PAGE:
Abolfazl Karimpour, SUNY Polytechnic Institute – Red-Light Running Behavior at Signalized Intersections

On SUNY Polytechnic Institute Week: Why do people run red lights?

Abolfazl Karimpour, assistant professor in the engineering department, examines the data.

Dr. Karimpour is an Assistant Professor at the State University of New York Polytechnic Institute. Previously, he held positions as Manager and Assistant Research Professor at the University of Arizona’s Center for Applied Transportation Science. His research interests include Traffic Operation and Safety, Traffic Signal Optimization, Data Analytics, Public Transportation, and Smart Cities Transportation. He has published over 15 peer-reviewed research articles in various journals and presented his findings at over 20 national and international conferences. He is a Co-PI for numerous national, regional, and local transportation projects. Dr. Karimpour is an active member of TRB, ASCE, and ITE. He is a member of the TRB standing committee on Artificial Intelligence and Advanced Computing Applications (AED50). Also a young member of the Street and Highway Operations and an Associate member of the Transportation Safety of the American Society of Civil Engineers committees. Dr. Karimpour also serves as a panelist on NCHRP 17-100: Leveraging Artificial Intelligence and Big Data to Enhance Safety Analysis. He has e received several prestigious awards, inlcuidng ITE Western District outstanding graduate student award, Jenny L. Grote Student Leadership Award, and Southern Arizona ITE Hank Warner Scholarship.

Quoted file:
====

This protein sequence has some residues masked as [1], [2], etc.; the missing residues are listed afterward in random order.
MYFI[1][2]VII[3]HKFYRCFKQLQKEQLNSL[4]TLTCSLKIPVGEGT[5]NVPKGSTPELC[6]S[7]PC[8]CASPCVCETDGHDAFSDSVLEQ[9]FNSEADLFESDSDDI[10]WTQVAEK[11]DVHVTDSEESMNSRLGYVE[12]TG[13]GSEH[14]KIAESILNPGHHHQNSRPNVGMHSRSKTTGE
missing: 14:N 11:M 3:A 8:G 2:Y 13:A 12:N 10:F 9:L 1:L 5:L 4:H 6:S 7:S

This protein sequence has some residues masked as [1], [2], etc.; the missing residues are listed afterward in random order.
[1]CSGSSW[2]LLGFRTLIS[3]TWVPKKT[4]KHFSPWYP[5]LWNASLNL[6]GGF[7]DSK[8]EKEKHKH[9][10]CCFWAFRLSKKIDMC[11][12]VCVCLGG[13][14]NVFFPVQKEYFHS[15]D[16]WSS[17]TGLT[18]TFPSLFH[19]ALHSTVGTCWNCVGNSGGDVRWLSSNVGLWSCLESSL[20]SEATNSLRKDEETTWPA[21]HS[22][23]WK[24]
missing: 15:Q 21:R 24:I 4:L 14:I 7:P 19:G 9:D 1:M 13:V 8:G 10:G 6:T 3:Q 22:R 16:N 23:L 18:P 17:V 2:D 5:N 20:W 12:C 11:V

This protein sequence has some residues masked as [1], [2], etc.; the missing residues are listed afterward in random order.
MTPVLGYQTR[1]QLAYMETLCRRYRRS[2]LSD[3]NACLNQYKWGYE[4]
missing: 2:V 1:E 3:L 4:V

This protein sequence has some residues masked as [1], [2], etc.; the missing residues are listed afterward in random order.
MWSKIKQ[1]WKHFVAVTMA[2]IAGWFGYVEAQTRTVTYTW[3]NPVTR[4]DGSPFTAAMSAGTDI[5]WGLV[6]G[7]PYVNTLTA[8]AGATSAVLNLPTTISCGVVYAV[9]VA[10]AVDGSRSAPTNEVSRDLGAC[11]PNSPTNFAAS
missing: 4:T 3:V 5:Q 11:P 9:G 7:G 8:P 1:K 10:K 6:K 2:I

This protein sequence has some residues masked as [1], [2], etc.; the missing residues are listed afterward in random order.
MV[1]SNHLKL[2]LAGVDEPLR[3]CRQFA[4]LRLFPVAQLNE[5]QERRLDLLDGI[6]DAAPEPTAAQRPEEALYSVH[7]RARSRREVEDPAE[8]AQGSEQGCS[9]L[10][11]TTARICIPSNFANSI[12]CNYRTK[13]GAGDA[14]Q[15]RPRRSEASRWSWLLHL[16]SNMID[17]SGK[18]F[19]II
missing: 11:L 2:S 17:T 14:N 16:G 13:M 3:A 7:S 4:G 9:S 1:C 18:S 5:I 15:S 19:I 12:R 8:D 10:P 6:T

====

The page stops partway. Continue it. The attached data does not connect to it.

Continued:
Red-Light Running Behavior at Signalized Intersections

Red-light running behavior is one of the riskiest behaviors at signalized intersections and is becoming a prominent cause of intersection-related crashes. According to the report published by AAA Foundation for Traffic Safety, more than two people are being killed daily due to noncompliance with red signal indications. In addition, the crash fact report published by National Highway Traffic Safety Administration shows that red-light runners cause hundreds of fatal crashes annually.

This study proposes a novel approach for estimating RLR at signalized intersections with greater accuracy than conventional methods. The method utilizes a mixture modeling technique and leverages real-world data from the Advanced Transportation Management system installed, focusing on factors that characterize RLR behavior.

The results suggest that drivers who experience longer wait times at intersections or fail to pass through during the first cycle are more likely to run red lights. Furthermore, it was observed that larger intersections with a greater number of approach lanes exhibit a higher incidence of red-light running.

The calibrated models developed in this study can provide valuable insights into the influence of different intersection- and corridor-based characteristics on the frequency of RLR. By leveraging these models, transportation agencies can gain a deeper understanding of the factors contributing to RLR behavior in various settings, enabling them to make informed decisions and implement targeted measures to mitigate RLR risks effectively. This approach can ultimately lead to improved safety and efficiency at signalized intersections across different regions.

Read More:
[Taylor & Francis Online] – Modeling red-light running behavior using high-resolution event-based data: a finite mixture modeling approach